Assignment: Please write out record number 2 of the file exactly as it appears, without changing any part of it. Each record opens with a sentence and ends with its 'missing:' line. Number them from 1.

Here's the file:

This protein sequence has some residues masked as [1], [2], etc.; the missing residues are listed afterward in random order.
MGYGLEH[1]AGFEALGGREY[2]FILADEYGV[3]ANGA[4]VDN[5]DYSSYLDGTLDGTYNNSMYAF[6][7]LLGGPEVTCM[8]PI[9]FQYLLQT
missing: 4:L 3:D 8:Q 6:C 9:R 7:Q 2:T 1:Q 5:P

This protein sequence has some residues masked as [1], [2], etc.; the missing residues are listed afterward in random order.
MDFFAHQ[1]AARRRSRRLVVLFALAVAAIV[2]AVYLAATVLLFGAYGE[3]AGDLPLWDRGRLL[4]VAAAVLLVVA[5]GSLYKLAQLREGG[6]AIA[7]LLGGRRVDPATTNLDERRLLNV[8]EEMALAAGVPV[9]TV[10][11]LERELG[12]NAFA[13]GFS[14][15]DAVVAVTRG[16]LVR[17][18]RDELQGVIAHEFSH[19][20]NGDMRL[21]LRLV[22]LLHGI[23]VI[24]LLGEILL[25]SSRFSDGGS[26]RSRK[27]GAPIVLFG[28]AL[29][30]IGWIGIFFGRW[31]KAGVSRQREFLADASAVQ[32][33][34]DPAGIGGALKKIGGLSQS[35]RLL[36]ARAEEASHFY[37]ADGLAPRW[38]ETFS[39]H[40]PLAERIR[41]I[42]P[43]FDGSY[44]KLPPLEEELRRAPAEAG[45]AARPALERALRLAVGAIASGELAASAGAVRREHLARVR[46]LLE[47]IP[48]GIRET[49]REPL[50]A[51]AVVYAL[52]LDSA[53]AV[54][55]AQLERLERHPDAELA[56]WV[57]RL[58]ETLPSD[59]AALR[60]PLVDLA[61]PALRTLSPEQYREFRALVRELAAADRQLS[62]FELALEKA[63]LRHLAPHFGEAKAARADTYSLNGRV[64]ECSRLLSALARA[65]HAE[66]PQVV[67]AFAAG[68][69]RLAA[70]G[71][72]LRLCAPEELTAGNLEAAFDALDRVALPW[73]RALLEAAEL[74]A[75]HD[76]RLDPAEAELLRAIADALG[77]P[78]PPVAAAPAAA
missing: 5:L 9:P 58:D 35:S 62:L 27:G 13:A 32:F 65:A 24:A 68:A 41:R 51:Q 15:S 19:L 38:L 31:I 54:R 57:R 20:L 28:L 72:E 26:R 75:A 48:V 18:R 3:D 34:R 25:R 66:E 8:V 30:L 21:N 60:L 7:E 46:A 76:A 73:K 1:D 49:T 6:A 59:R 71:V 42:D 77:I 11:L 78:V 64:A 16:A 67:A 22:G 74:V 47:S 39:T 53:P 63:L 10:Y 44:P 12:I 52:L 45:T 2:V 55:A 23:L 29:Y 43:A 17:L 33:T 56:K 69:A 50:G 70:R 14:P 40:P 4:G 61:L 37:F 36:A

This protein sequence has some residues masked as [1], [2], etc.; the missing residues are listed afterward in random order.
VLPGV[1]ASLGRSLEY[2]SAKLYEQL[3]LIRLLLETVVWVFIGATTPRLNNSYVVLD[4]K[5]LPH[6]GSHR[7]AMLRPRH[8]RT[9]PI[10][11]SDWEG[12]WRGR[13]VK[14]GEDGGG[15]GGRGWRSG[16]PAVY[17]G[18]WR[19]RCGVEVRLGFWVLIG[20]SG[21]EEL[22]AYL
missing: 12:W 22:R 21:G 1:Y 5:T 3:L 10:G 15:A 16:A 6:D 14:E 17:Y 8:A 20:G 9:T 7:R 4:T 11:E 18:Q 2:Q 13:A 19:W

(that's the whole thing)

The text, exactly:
This protein sequence has some residues masked as [1], [2], etc.; the missing residues are listed afterward in random order.
MDFFAHQ[1]AARRRSRRLVVLFALAVAAIV[2]AVYLAATVLLFGAYGE[3]AGDLPLWDRGRLL[4]VAAAVLLVVA[5]GSLYKLAQLREGG[6]AIA[7]LLGGRRVDPATTNLDERRLLNV[8]EEMALAAGVPV[9]TV[10][11]LERELG[12]NAFA[13]GFS[14][15]DAVVAVTRG[16]LVR[17][18]RDELQGVIAHEFSH[19][20]NGDMRL[21]LRLV[22]LLHGI[23]VI[24]LLGEILL[25]SSRFSDGGS[26]RSRK[27]GAPIVLFG[28]AL[29][30]IGWIGIFFGRW[31]KAGVSRQREFLADASAVQ[32][33][34]DPAGIGGALKKIGGLSQS[35]RLL[36]ARAEEASHFY[37]ADGLAPRW[38]ETFS[39]H[40]PLAERIR[41]I[42]P[43]FDGSY[44]KLPPLEEELRRAPAEAG[45]AARPALERALRLAVGAIASGELAASAGAVRREHLARVR[46]LLE[47]IP[48]GIRET[49]REPL[50]A[51]AVVYAL[52]LDSA[53]AV[54][55]AQLERLERHPDAELA[56]WV[57]RL[58]ETLPSD[59]AALR[60]PLVDLA[61]PALRTLSPEQYREFRALVRELAAADRQLS[62]FELALEKA[63]LRHLAPHFGEAKAARADTYSLNGRV[64]ECSRLLSALARA[65]HAE[66]PQVV[67]AFAAG[68][69]RLAA[70]G[71][72]LRLCAPEELTAGNLEAAFDALDRVALPW[73]RALLEAAEL[74]A[75]HD[76]RLDPAEAELLRAIADALG[77]P[78]PPVAAAPAAA
missing: 5:L 9:P 58:D 35:S 62:L 27:G 13:A 32:F 65:A 24:A 68:A 41:R 51:Q 15:S 19:L 38:L 31:I 54:R 57:R 20:L 28:L 72:E 26:R 75:A 48:V 18:R 3:D 34:R 25:R 66:E 8:V 30:L 21:N 60:L 7:E 46:A 76:A 73:K 1:D 49:T 6:A 59:R 71:V 42:D 77:I 11:L 78:V 64:A 16:A 67:A 22:G 74:V 47:S 39:T 53:P 63:L 10:Y 44:P 12:I 52:L 45:T 2:V 55:A 23:L 29:Y 43:A 17:L 33:T 56:K 69:A 50:G 70:R 14:P 40:P 4:G 61:L 37:F 36:A